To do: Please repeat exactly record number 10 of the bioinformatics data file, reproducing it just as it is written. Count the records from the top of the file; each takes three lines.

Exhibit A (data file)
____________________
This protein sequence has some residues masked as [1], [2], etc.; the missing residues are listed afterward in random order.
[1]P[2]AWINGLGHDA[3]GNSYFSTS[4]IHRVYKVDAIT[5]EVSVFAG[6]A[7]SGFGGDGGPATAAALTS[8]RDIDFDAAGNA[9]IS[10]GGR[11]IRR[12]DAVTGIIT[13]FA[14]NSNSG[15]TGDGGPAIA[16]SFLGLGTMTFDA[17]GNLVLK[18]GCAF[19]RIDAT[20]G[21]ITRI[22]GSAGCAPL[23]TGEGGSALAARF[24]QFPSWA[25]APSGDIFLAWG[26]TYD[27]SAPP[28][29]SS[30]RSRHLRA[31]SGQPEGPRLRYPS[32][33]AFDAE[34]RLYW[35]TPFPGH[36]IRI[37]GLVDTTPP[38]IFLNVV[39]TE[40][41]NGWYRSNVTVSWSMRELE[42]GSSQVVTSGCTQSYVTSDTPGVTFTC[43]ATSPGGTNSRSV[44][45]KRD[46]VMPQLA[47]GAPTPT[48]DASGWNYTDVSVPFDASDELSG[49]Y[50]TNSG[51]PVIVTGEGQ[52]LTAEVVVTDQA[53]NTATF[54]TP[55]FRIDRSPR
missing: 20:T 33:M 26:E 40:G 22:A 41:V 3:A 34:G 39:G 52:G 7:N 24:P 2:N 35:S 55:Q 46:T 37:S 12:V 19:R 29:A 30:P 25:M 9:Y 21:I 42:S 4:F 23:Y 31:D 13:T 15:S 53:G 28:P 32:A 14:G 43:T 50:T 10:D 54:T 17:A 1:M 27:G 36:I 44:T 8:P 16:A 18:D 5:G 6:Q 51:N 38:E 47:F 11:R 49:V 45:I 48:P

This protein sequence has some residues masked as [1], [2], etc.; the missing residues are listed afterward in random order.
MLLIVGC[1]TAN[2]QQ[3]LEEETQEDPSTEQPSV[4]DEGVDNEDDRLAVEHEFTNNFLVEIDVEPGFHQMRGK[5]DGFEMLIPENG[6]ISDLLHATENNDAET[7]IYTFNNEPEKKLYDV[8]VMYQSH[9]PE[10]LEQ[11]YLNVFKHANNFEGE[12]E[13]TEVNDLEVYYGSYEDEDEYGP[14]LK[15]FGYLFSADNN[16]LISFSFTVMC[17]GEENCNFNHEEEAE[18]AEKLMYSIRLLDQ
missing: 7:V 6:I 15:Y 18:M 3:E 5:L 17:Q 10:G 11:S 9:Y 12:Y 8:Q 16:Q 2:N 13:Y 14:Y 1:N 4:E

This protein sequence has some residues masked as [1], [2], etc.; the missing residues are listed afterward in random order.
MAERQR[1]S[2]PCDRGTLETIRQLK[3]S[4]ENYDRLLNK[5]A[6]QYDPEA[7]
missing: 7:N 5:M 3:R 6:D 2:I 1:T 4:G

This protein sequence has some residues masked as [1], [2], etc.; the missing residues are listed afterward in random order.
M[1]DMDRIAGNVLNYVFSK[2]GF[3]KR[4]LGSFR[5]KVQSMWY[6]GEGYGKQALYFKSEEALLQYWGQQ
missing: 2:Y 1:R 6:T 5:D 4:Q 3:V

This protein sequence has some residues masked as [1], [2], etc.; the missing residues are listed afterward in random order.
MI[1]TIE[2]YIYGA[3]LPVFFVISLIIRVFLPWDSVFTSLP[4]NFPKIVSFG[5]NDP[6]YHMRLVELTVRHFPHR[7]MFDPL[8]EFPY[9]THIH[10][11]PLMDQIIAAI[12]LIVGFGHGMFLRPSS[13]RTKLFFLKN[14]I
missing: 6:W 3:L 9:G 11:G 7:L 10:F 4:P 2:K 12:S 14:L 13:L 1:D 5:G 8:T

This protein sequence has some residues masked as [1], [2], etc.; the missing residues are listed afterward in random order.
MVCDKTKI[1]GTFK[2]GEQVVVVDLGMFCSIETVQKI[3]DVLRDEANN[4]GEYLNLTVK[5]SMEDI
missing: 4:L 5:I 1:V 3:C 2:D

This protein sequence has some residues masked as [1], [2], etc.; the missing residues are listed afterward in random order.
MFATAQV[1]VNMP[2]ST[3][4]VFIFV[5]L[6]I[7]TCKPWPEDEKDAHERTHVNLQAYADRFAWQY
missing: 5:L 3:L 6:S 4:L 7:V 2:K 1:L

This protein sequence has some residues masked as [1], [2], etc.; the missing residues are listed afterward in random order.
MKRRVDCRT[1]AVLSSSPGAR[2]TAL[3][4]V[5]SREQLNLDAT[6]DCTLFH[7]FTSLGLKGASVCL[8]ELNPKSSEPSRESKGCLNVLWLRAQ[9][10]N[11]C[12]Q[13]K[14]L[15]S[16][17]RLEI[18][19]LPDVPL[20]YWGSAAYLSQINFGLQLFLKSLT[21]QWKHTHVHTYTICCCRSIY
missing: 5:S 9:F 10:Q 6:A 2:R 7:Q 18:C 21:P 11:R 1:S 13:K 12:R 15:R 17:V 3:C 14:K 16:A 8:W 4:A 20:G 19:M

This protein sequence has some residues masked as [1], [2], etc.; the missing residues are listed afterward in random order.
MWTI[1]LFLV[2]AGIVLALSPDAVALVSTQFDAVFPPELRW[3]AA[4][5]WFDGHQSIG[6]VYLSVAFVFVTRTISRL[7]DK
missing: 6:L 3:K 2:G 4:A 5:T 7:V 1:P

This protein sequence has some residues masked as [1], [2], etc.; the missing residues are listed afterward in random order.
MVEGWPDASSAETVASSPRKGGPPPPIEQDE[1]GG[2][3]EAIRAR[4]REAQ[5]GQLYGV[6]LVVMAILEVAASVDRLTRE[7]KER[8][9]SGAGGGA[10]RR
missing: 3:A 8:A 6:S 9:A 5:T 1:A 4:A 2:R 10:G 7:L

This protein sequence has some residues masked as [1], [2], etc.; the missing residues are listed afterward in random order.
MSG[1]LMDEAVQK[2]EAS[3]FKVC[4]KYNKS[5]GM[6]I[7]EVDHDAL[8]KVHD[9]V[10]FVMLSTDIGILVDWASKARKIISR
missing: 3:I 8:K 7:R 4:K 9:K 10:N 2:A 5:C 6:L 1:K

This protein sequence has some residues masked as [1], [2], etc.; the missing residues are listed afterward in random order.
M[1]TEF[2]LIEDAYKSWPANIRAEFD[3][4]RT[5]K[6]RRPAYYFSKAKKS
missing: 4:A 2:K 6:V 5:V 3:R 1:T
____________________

This protein sequence has some residues masked as [1], [2], etc.; the missing residues are listed afterward in random order.
MVEGWPDASSAETVASSPRKGGPPPPIEQDE[1]GG[2][3]EAIRAR[4]REAQ[5]GQLYGV[6]LVVMAILEVAASVDRLTRE[7]KER[8][9]SGAGGGA[10]RR
missing: 3:A 8:A 6:S 9:A 5:T 1:A 4:A 2:R 10:G 7:L